Duana Names: Names for Adults
Where to begin? We already have gorgeous Felix (almost 3) in our lives and with him we were somehow able to agree on the name no problem.
Now we don't know the gender of baby number two who arrives in 4 weeks and we are having difficulties with both boy and girl names. It's the girl names that I am really struggling with, as my husband likes flowery, girly, cute names like Daisy, Scarlett, Clover and I just want a girl's name that inspires - if it is a girl then I want her to have a name that shows strength and tenacity. I swear the name Malala appeals to me although of course the husband is not up for that.
We have come up with a list of names that I'm still not 100% on. I feel like this time due to health and family and work stuff we just haven't had the time to take a leisurely approach to sorting out a name and I am worried even with these names I'll just choose something half-heartedly because I'm just too darn tired to think hard about it. (Sleep and health have been of an ongoing issue this pregnancy.)
Ok, so middle name will be after his granny (May), and first name list consists of Estelle (lovely but maybe too soft?), Annika, Violet, Alys and Iris. You see the flowery ones I have succumbed to? I can't tell if I am being worn down or if I really like these. They just all seem a little bit girly although if my friends named their kids these names I would think they were amazing names.
I just want a daughter who could be an ass-kicking CEO one day if she wants to and has a name that people will take seriously from the get-go.
That all sounds like we are assuming we are having a girl, but I really have no inkling either way. Felix is such a wonderful hilarious cuddle-filled sweetheart that I am hoping just as much for another little boy. For those names we are still not on the sweet spot although there isn't so much a quest for a 'strong' boy name as most of our names are ones that would be taken seriously (I think anyway). Duncan (my current fave but still not 100%), Joseph, Isaac (maybe too popular?), Gus (no agreement on the long form so don’t think this one will fly in the end), and Moses (we both like Moe although not sure about Moses).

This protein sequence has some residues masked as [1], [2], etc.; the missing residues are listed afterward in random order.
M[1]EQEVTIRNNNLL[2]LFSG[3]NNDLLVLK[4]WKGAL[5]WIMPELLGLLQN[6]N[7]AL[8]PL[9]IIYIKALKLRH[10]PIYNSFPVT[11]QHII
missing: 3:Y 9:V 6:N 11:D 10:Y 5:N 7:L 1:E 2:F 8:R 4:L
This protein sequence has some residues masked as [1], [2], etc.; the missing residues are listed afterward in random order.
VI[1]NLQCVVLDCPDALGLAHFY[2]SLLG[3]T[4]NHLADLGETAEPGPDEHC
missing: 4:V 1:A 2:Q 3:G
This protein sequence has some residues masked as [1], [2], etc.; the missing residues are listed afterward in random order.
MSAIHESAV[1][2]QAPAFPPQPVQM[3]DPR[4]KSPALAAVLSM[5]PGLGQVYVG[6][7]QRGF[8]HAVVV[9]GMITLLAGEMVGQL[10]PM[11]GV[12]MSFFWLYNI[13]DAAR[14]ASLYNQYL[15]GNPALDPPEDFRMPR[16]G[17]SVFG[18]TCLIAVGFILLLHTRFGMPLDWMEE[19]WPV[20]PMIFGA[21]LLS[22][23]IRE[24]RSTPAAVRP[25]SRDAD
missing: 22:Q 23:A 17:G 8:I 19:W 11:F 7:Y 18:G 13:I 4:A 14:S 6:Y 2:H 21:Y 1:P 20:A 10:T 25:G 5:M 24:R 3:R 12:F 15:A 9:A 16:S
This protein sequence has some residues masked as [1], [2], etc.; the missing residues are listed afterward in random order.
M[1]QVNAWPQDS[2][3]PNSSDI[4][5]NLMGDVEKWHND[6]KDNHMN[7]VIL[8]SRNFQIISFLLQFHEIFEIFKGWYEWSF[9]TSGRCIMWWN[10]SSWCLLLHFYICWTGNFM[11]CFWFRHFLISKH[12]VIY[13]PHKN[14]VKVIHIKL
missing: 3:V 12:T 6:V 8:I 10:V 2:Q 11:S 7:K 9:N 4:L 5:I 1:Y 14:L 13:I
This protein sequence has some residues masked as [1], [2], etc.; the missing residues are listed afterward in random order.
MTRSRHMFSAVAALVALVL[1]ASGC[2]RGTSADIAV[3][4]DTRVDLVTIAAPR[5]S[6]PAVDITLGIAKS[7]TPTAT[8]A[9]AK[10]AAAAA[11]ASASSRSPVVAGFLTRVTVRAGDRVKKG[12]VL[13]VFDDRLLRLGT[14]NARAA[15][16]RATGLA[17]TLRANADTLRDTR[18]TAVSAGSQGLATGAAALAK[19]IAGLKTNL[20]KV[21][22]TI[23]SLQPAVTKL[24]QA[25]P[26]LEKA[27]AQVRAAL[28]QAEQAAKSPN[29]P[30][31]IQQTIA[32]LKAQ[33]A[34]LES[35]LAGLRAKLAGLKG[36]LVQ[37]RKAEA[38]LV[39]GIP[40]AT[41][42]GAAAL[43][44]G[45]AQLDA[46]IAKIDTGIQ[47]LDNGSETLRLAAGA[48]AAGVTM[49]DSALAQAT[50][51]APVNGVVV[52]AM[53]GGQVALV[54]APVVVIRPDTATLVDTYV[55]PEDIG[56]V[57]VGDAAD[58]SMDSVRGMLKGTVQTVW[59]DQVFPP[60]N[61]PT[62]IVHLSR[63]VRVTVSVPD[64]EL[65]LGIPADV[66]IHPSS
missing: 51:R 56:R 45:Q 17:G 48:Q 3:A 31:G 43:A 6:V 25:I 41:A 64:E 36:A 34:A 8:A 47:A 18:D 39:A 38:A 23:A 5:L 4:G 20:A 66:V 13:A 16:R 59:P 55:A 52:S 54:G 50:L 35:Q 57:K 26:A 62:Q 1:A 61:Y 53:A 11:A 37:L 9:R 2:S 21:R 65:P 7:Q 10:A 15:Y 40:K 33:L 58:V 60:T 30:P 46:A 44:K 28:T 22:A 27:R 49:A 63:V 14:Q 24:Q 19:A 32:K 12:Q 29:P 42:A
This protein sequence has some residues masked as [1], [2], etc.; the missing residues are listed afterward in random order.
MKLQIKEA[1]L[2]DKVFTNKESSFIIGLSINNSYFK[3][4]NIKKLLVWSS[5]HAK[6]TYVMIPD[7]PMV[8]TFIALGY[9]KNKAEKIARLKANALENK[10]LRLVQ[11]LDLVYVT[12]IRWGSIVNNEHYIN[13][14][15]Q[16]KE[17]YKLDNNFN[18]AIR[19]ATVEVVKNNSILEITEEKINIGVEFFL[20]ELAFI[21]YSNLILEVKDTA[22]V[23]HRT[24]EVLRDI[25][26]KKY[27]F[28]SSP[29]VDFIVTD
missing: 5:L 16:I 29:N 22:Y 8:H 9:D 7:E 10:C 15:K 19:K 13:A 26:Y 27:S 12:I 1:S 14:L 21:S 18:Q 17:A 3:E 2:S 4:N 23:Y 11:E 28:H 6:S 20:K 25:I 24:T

Ahhh, I am doubting my every decision and husband keeps postponing a time for us to discuss so I would love a bit of guidance.
Apparently, it is very normal for a first child’s name to be obsessed over incessantly, but for a second child’s name to not even make it to the discussion table until they are crowning. So if you or anyone reading is feeling residual guilt about this, don’t—it’s just the way it breaks down sometimes.
Which brings me to another, possibly annoying, reality of parenting. Your daughter (let’s assume) is only going to be a little girl for a while. You are actually naming a woman. Sorry. Sorry! I know, this is not what you want to hear when someone is little and cute. But it’s the reality, and keeping it in mind is what you want to think about when you’re cycling through names. Imagine women with the names above coming into your workplace and meeting you—what picture of them do you get? Of Estelle, of Annika, of Iris? Do they all feel similar to you, ‘soft and ‘girly’? The goal, of course, is not to find something that is unfeminine, necessarily, but to counteract ‘girly’ with ‘womanly’.
Daisy, to me, feels slight in that regard. Scarlett, too—even though statistically speaking, that name is popular enough that it will be on some very powerful women when the girls of 2008-2013 grow up.
I think what you’re confusing here is wanting something romantic, or lyrical-sounding, and thinking it needs to be literally flowery. Which isn’t the case—think about names like Valeria or Cynthia or Amabel or Celeste (the inverse of Estelle) or Bethany or Emmeline—they’re all quite romantic and ‘flowery’, and don’t have harsh consonants in them (as opposed to, say, Renata or Imogen or Francesca), but they’re not babyish names that won’t stand up on a grown woman.
Imagine her on a soccer team. On a stage, accepting an award. In a boardroom. Imagine someone saying “…..’s office”. Imagine her name being called at the doctor’s office waiting room when she’s 15, or 45. If you start feeling uncomfortable with the idea of Clover or Alys or Violet in any of these situations, then you know. Alternately, if the more you say it, the more you love it, and you can see the all the different kinds of persons she could grow up to be and the name helps her rather than hinders her, then choose the one that makes you happiest.
Let me know! PS, as is well-documented, I love Felix and Duncan too.